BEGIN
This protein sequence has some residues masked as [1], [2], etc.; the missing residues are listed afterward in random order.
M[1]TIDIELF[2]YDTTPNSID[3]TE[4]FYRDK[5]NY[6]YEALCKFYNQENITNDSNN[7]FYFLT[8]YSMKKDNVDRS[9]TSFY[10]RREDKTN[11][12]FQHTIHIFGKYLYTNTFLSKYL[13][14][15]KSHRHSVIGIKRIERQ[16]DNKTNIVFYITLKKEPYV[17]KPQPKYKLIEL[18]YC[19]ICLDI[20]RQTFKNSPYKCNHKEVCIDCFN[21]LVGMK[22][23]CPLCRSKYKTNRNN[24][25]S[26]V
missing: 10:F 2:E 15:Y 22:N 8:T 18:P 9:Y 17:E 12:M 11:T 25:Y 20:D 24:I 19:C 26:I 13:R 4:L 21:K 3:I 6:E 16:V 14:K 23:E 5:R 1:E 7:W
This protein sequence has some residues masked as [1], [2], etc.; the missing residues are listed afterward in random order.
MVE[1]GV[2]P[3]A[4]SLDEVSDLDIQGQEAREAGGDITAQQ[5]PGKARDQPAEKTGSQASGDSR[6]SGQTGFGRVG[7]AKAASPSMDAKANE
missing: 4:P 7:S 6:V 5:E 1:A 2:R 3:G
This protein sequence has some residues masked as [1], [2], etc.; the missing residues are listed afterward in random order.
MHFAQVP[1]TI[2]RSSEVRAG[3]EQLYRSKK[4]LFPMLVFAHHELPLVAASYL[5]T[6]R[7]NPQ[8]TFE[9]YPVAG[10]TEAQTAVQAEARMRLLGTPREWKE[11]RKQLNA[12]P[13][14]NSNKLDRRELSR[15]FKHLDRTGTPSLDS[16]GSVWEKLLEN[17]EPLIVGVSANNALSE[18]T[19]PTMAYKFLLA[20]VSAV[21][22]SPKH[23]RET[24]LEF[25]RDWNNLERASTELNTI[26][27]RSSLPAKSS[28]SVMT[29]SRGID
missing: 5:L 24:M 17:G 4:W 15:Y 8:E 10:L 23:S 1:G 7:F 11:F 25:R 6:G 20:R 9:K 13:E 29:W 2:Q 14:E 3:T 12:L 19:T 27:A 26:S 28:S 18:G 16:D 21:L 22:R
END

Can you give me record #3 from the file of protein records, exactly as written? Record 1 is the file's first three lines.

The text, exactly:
This protein sequence has some residues masked as [1], [2], etc.; the missing residues are listed afterward in random order.
MHFAQVP[1]TI[2]RSSEVRAG[3]EQLYRSKK[4]LFPMLVFAHHELPLVAASYL[5]T[6]R[7]NPQ[8]TFE[9]YPVAG[10]TEAQTAVQAEARMRLLGTPREWKE[11]RKQLNA[12]P[13][14]NSNKLDRRELSR[15]FKHLDRTGTPSLDS[16]GSVWEKLLEN[17]EPLIVGVSANNALSE[18]T[19]PTMAYKFLLA[20]VSAV[21][22]SPKH[23]RET[24]LEF[25]RDWNNLERASTELNTI[26][27]RSSLPAKSS[28]SVMT[29]SRGID
missing: 5:L 24:M 17:G 4:W 15:Y 8:E 10:L 23:S 1:G 7:F 11:F 25:R 6:G 20:R 9:K 13:E 29:W 2:Q 14:E 3:T 12:L 19:T 27:A 26:S 28:S 18:G 16:D 21:L 22:R